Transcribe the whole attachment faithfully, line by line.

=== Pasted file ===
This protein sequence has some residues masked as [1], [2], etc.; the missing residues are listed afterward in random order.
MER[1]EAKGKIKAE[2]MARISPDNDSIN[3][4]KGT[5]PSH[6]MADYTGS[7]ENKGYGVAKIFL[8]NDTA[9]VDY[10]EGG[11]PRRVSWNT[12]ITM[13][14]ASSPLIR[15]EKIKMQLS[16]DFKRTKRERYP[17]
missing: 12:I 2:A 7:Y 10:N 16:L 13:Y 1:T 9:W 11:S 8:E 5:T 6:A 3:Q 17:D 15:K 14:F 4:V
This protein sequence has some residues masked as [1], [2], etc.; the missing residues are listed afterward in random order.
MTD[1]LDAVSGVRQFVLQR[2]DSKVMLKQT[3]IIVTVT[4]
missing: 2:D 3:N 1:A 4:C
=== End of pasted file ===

This protein sequence has some residues masked as [1], [2], etc.; the missing residues are listed afterward in random order.
MER[1]EAKGKIKAE[2]MARISPDNDSIN[3][4]KGT[5]PSH[6]MADYTGS[7]ENKGYGVAKIFL[8]NDTA[9]VDY[10]EGG[11]PRRVSWNT[12]ITM[13][14]ASSPLIR[15]EKIKMQLS[16]DFKRTKRERYP[17]
missing: 12:I 2:A 7:Y 10:N 16:L 13:Y 1:T 9:W 11:S 8:E 5:T 6:A 3:Q 17:D 15:K 14:F 4:V
This protein sequence has some residues masked as [1], [2], etc.; the missing residues are listed afterward in random order.
MTD[1]LDAVSGVRQFVLQR[2]DSKVMLKQT[3]IIVTVT[4]
missing: 2:D 3:N 1:A 4:C